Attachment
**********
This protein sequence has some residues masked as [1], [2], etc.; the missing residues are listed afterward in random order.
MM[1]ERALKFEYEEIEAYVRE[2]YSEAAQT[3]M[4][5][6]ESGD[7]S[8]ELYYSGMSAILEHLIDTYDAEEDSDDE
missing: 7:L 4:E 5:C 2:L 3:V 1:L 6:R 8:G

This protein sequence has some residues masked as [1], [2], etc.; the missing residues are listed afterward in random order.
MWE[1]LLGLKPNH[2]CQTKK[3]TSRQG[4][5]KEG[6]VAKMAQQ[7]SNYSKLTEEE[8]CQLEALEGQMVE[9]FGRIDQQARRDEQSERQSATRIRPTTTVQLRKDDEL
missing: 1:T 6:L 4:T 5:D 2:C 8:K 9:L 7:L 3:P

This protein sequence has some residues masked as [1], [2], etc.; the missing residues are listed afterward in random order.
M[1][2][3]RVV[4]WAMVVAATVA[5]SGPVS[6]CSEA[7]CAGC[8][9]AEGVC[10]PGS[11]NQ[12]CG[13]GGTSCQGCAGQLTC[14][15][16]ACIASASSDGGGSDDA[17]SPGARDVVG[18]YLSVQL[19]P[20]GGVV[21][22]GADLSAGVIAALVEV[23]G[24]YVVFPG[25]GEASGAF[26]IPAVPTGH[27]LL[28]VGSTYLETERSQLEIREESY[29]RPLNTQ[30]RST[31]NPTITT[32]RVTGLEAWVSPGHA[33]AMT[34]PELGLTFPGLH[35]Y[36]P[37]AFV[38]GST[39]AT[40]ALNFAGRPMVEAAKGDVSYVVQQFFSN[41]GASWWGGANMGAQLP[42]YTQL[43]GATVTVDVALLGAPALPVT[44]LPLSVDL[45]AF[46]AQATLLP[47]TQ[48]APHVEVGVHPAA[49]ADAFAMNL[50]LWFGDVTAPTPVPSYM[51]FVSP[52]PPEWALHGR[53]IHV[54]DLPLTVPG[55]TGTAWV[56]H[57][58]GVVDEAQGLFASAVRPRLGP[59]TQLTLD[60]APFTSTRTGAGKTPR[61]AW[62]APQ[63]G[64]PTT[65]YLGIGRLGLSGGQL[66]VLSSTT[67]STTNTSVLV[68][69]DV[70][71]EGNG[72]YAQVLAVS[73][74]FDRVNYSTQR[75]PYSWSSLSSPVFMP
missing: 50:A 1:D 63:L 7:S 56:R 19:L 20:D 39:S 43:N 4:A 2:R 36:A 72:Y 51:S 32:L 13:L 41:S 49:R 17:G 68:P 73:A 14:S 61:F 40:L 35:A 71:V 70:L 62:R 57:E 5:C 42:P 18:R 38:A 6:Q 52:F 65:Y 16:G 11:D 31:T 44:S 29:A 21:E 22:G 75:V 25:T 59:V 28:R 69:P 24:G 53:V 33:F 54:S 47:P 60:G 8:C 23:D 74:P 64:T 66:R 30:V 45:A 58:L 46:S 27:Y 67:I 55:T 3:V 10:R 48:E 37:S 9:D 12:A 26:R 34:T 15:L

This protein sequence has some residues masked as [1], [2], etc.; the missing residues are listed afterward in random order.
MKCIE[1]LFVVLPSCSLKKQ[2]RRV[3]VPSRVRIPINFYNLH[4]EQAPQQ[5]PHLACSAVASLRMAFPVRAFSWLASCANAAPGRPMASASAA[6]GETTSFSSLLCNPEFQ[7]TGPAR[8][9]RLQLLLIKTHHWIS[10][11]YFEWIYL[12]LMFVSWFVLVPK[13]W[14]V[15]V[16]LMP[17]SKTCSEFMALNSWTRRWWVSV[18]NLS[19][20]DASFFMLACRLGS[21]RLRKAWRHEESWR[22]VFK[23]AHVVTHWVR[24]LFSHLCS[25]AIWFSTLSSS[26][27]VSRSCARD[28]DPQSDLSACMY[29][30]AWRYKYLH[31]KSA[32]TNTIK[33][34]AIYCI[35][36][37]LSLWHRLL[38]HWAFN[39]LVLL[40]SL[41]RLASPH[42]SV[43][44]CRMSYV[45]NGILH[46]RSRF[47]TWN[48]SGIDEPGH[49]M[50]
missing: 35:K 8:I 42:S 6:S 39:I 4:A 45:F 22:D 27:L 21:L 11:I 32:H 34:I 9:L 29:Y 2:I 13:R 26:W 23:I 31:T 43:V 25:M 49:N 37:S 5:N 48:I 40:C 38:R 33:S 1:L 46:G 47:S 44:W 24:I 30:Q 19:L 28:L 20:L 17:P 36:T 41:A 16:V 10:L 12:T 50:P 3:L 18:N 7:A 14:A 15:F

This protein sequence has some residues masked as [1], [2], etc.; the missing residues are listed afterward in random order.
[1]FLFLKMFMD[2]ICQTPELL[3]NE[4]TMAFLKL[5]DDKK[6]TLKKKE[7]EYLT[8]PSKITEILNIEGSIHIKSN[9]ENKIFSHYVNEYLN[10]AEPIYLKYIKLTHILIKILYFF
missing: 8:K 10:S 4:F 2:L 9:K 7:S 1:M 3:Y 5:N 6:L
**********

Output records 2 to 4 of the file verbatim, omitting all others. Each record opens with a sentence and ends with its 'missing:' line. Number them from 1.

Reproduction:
This protein sequence has some residues masked as [1], [2], etc.; the missing residues are listed afterward in random order.
MWE[1]LLGLKPNH[2]CQTKK[3]TSRQG[4][5]KEG[6]VAKMAQQ[7]SNYSKLTEEE[8]CQLEALEGQMVE[9]FGRIDQQARRDEQSERQSATRIRPTTTVQLRKDDEL
missing: 1:T 6:L 4:T 5:D 2:C 8:K 9:L 7:L 3:P

This protein sequence has some residues masked as [1], [2], etc.; the missing residues are listed afterward in random order.
M[1][2][3]RVV[4]WAMVVAATVA[5]SGPVS[6]CSEA[7]CAGC[8][9]AEGVC[10]PGS[11]NQ[12]CG[13]GGTSCQGCAGQLTC[14][15][16]ACIASASSDGGGSDDA[17]SPGARDVVG[18]YLSVQL[19]P[20]GGVV[21][22]GADLSAGVIAALVEV[23]G[24]YVVFPG[25]GEASGAF[26]IPAVPTGH[27]LL[28]VGSTYLETERSQLEIREESY[29]RPLNTQ[30]RST[31]NPTITT[32]RVTGLEAWVSPGHA[33]AMT[34]PELGLTFPGLH[35]Y[36]P[37]AFV[38]GST[39]AT[40]ALNFAGRPMVEAAKGDVSYVVQQFFSN[41]GASWWGGANMGAQLP[42]YTQL[43]GATVTVDVALLGAPALPVT[44]LPLSVDL[45]AF[46]AQATLLP[47]TQ[48]APHVEVGVHPAA[49]ADAFAMNL[50]LWFGDVTAPTPVPSYM[51]FVSP[52]PPEWALHGR[53]IHV[54]DLPLTVPG[55]TGTAWV[56]H[57][58]GVVDEAQGLFASAVRPRLGP[59]TQLTLD[60]APFTSTRTGAGKTPR[61]AW[62]APQ[63]G[64]PTT[65]YLGIGRLGLSGGQL[66]VLSSTT[67]STTNTSVLV[68][69]DV[70][71]EGNG[72]YAQVLAVS[73][74]FDRVNYSTQR[75]PYSWSSLSSPVFMP
missing: 50:A 1:D 63:L 7:S 56:R 19:L 20:D 39:S 43:N 4:A 2:R 36:A 72:Y 51:S 32:L 13:L 41:S 49:R 17:G 68:P 73:A 14:S 61:F 40:L 35:A 71:V 70:L 62:R 57:E 5:C 42:P 18:R 38:A 6:Q 52:F 65:Y 16:G 11:D 31:T 44:S 29:A 21:E 22:G 75:V 25:T 59:V 28:R 69:P 24:G 53:V 33:F 54:S 47:P 60:G 8:C 23:D 74:P 64:T 66:R 30:V 45:A 58:L 46:S 27:Y 67:I 55:T 3:V 10:R 48:E 37:S 9:D 12:A 26:R 34:T 15:L

This protein sequence has some residues masked as [1], [2], etc.; the missing residues are listed afterward in random order.
MKCIE[1]LFVVLPSCSLKKQ[2]RRV[3]VPSRVRIPINFYNLH[4]EQAPQQ[5]PHLACSAVASLRMAFPVRAFSWLASCANAAPGRPMASASAA[6]GETTSFSSLLCNPEFQ[7]TGPAR[8][9]RLQLLLIKTHHWIS[10][11]YFEWIYL[12]LMFVSWFVLVPK[13]W[14]V[15]V[16]LMP[17]SKTCSEFMALNSWTRRWWVSV[18]NLS[19][20]DASFFMLACRLGS[21]RLRKAWRHEESWR[22]VFK[23]AHVVTHWVR[24]LFSHLCS[25]AIWFSTLSSS[26][27]VSRSCARD[28]DPQSDLSACMY[29][30]AWRYKYLH[31]KSA[32]TNTIK[33][34]AIYCI[35][36][37]LSLWHRLL[38]HWAFN[39]LVLL[40]SL[41]RLASPH[42]SV[43][44]CRMSYV[45]NGILH[46]RSRF[47]TWN[48]SGIDEPGH[49]M[50]
missing: 35:K 8:I 42:S 6:S 39:I 4:A 45:F 22:D 27:L 21:L 11:I 32:H 34:I 9:L 29:Y 2:I 13:R 26:W 23:I 31:T 43:V 25:M 49:N 37:S 5:N 48:I 40:C 38:R 33:S 1:L 46:G 47:S 44:W 24:I 30:Q 19:L 28:L 20:L 17:P 36:T 41:A 16:V 10:L 12:T 50:P 3:L 18:N 7:A 14:A 15:F